Former DNI James Clapper: ‘I Can Recall No Instance’ Where Obama Wanted to Meet NKorean Leader

By Melanie Arter | July 1, 2019 | 1:40 PM EDT

(Photo by Alex Wong/Getty Images)

( – Appearing on CNN’s “State of the Union with Jake Tapper” on Sunday, former Director of National Intelligence James Clapper, who served during the Obama administration, disputed President Donald Trump’s assertion that Obama was begging to meet with North Korean leader Kim Jong Un but was refused.

“President Obama wanted to meet, and Chairman Kim would not meet him. The Obama administration was begging for a meeting. They were begging for meetings constantly, and Chairman Kim would not meet with him. And, for some reason, we have a certain chemistry or whatever,” Trump said, speaking in Seoul, South Korea, over the weekend.


“I wish we'd had a split-screen with your face, because you had a very puzzled look as you listened to that. What's your reaction?” CNN’s Brianna Keilar asked.

“Well, I don't know where he's getting that. In all the deliberations that I have participated in on North Korea during the Obama administration, I can recall no instance whatever where President Obama ever indicated any interest whatsoever in meeting with the -- Chairman Kim. I just know -- that's news to me,” Clapper said.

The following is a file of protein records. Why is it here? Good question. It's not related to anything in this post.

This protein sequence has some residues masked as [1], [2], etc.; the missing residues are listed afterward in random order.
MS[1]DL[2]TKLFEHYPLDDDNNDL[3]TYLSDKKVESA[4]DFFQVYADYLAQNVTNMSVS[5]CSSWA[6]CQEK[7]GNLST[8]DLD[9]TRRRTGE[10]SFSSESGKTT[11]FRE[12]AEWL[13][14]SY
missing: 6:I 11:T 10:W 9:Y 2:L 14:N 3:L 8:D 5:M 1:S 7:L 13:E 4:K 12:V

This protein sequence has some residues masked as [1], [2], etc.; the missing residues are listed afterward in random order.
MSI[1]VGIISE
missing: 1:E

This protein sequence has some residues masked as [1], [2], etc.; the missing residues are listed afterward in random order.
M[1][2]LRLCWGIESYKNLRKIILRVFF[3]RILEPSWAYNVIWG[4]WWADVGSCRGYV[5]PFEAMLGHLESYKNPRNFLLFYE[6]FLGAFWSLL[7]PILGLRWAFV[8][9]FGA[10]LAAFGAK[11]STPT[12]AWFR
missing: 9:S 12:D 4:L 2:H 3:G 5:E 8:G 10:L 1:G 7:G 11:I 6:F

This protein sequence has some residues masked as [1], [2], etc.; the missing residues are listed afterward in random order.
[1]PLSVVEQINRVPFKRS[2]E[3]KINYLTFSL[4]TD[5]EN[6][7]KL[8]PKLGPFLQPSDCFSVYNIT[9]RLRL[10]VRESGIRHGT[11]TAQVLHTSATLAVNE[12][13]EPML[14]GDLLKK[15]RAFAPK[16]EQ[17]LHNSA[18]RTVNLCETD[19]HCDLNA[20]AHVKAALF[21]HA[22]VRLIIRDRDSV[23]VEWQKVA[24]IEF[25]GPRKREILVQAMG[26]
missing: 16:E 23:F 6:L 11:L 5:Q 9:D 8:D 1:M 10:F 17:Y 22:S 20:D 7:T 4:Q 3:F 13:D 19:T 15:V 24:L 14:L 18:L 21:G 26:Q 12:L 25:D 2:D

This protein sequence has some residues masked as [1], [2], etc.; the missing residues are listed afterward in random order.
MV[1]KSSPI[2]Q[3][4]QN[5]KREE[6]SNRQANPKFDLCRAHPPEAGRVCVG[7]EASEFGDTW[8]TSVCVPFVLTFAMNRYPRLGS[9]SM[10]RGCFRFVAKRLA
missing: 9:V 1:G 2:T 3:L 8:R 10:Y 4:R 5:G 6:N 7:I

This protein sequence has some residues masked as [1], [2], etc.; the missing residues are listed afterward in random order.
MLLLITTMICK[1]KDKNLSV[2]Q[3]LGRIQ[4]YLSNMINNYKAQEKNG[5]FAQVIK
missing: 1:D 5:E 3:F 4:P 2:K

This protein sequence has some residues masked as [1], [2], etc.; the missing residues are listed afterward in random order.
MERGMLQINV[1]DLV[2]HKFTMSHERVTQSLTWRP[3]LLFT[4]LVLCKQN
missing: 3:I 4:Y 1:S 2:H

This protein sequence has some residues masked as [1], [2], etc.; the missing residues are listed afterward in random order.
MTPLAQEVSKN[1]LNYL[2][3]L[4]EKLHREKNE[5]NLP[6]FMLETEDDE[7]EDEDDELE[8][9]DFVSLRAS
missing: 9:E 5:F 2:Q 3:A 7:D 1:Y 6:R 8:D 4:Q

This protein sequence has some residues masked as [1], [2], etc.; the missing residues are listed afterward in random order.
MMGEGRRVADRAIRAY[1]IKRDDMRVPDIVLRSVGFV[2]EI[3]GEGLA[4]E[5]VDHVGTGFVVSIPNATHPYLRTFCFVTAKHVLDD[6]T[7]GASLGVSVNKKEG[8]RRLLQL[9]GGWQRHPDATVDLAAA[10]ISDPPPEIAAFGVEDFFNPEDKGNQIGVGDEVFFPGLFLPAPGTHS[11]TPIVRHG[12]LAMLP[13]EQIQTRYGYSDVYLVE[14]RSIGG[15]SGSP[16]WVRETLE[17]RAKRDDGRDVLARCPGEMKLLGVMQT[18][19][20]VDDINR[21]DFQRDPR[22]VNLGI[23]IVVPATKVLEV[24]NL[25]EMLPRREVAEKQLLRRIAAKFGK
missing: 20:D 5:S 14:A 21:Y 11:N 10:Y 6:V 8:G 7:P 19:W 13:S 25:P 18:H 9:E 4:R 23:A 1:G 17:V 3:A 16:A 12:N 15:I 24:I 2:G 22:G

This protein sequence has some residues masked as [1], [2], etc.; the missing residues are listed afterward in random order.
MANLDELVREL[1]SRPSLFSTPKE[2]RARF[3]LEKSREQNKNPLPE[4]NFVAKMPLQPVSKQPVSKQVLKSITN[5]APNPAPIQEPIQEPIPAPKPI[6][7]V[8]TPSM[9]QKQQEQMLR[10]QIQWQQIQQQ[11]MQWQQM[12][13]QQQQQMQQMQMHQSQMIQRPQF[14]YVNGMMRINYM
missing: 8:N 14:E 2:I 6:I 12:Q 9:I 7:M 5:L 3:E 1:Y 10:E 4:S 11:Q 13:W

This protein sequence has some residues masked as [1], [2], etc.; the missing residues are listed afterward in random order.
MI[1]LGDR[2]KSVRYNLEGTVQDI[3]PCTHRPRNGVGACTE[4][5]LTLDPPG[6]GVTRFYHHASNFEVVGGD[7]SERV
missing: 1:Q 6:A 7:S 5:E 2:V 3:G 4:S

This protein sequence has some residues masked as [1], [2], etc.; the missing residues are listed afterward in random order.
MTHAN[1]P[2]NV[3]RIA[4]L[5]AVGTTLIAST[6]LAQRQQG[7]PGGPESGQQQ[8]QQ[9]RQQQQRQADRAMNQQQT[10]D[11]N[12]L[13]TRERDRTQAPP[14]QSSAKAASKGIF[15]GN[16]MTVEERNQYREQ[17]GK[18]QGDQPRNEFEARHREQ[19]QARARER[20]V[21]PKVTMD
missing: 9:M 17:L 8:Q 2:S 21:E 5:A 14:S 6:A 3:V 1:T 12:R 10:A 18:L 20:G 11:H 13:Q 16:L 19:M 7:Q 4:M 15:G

“News to you. All right, so, you know better, as well as anyone who's been involved in this space, the difficulties that talks with North Korea can lead to. The last summit failed. Do you think -- I mean, to Fareed's point, you -- not shutting down the idea that this -- we don't know at this point, but do you think that things are at least headed in a better direction?” Keilar asked.

“Well, sure. And, to Fareed's point, photo-ops at the DMZ are always better than the long-range missile tests or underground nuclear tests. That's a given. I do think it would be useful, though, if we got down to some hard negotiation, like agreeing on what denuclearization actually means, and asking the North Koreans the question, what is it, it would take for you to feel sufficiently secure so that you don't need nuclear weapons? And in the absence of knowing the answer to that question, I think it's very hard to set out a negotiating strategy,” Clapper said.


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